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altruism (ălˈtro͞oĭzˈəm), concept in philosophy and psychology that holds that the interests of others, rather than of the self, can motivate an individual. The term was invented in the 19th cent. by the French philosopher Auguste Comte, who devised it as the opposite of egoism. Herbert Spencer and John Stuart Mill, English contemporaries of Comte, accepted the worth of altruism but argued that the true moral aim should be the welfare of society, rather than that of individuals.
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concern for the welfare of others rather than oneself. Altruistic behaviour is therefore the opposite of egoistic behaviour. It involves intention to help others when used of human behaviour, but the fact that some animal behaviour is judged to be altruistic indicates that there are two possible bases to a definition: intentionality, and behavioural effects.

The term was coined by COMTE who saw society evolving towards humanistic values through the influence of POSITIVISM. Rushton and Sorrentino (1981) suggest four possible explanations for altruism:

  1. genetic inheritance: this is supported by the animal evidence and by the sociobiologist R. Dawkin'S (1976) ‘selfish gene’ theory It proposes that altruistic behaviour towards one’s kin (e.g. maternal behaviour) has the effect of preserving ones genes in common;
  2. cognitive development: moral reasoning and the ability to ‘take the role of the other’ (see G. H. MEAD) increase with age;
  3. social learning: SOCIALIZATION involves learning from others by observation and modelling;
  4. prudential behaviour helping others is likely to encourage reciprocal action from them (see EXCHANGE THEORY).

This last can be seen as dubiously altruistic, since it is likely to involve the strategic calculation of personal benefit, or mutual benefit, rather than ‘purely’ altruistic action. In these terms all human action could be interpreted as egoistic, but this would be to lose any distinction between altruistic and egoistic behaviour.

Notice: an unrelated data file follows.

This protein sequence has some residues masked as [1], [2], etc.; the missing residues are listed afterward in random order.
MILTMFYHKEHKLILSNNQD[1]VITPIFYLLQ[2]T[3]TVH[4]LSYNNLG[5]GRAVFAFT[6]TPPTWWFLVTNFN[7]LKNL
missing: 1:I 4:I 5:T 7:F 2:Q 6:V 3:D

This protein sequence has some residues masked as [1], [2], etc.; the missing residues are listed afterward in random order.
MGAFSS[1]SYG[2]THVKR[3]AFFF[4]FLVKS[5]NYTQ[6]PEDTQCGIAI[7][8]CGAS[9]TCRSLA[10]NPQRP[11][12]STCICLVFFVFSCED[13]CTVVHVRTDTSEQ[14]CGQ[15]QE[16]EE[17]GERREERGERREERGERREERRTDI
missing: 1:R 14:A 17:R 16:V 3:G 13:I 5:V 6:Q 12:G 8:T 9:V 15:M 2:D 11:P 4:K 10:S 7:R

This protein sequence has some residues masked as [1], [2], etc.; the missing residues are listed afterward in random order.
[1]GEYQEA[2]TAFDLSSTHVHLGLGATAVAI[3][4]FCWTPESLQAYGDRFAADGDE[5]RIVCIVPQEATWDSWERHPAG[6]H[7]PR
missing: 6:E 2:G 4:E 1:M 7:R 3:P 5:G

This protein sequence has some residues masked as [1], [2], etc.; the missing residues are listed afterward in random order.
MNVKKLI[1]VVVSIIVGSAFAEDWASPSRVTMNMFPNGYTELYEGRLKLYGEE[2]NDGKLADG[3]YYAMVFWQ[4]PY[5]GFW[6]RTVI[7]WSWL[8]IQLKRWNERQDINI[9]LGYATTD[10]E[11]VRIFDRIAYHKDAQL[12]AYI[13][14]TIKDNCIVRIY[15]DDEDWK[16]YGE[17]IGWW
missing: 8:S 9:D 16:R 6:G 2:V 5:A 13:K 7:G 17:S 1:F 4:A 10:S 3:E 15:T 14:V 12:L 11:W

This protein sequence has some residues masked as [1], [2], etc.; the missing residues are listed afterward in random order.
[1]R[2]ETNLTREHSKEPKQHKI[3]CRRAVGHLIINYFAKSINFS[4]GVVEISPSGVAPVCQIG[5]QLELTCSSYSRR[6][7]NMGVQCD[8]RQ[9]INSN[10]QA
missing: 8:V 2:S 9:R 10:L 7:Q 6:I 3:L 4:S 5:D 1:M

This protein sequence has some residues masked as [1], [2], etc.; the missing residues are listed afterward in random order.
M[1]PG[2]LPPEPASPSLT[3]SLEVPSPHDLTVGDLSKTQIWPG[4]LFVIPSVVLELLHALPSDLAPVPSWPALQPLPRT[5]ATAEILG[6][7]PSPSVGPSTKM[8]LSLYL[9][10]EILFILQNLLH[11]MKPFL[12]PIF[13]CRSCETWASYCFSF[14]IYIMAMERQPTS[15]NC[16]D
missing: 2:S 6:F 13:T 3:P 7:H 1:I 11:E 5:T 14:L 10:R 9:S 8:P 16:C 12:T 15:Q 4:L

Psychologists have proposed a personality trait of altruism, i.e. helping behaviour is more evident in some people than in others. Altruism towards strangers is particularly influential in the philosophy behind the WELFARE STATE, and is illustrated more specifically in Titmuss's analysis of the Blood Transfusion Service, in which it is seen as a GIFT EXCHANGE OR GIFT RELATIONSHIP. See also COOPERATIVE ORGANIZATION AND COOPERATIVE MOVEMENT. Compare COMPETITION.

Collins Dictionary of Sociology, 3rd ed. © HarperCollins Publishers 2000
The following article is from The Great Soviet Encyclopedia (1979). It might be outdated or ideologically biased.



a moral principle of behavior; the readiness to unselfishly sacrifice one’s own interests in favor of the interests of another.

The term altruism was introduced into ethics by the French philosopher A. Comte as the opposite of egoism. The principle of altruism can be traced to ancient eastern moral concepts; it was formulated in Christianity as “love thy neighbor as thyself; during the 17th and 18th centuries it became a component of most ethical doctrines—the works of Shaftesbury, Hutcheson, A. Smith, J. Rousseau, and others.

In the history of the moral consciousness of mankind altruism has had a twofold significance. On the one hand, from the time of the breakup of primitive communes, it expressed the norms of reciprocal aid in personal relationships, opposing the influence of private ownership interests and other social tendencies which divide people, and shaped men’s consciousness in the spirit of unselfish devotion to one another. Altruism has retained this meaning in bourgeois society, where it takes the forms of private philanthropy and personal services.

On the other hand, every attempt to present altruism as a route to the transformation of an antagonistic society on nonegoistic principles led ultimately to ideological hypocrisy, masking the antagonism of class relations. Under socialism altruism has meaning primarily in personal relationships; it is inadequate when people serve “. . . not ‘those who are close to them’ but ‘those who are removed from them,’ i.e., society as a whole . . .” (V. I. Lenin, Poln. sobr. soch., 5th ed., vol. 39, p. 22).


The Great Soviet Encyclopedia, 3rd Edition (1970-1979). © 2010 The Gale Group, Inc. All rights reserved.


the philosophical doctrine that right action is that which produces the greatest benefit to others
Collins Discovery Encyclopedia, 1st edition © HarperCollins Publishers 2005
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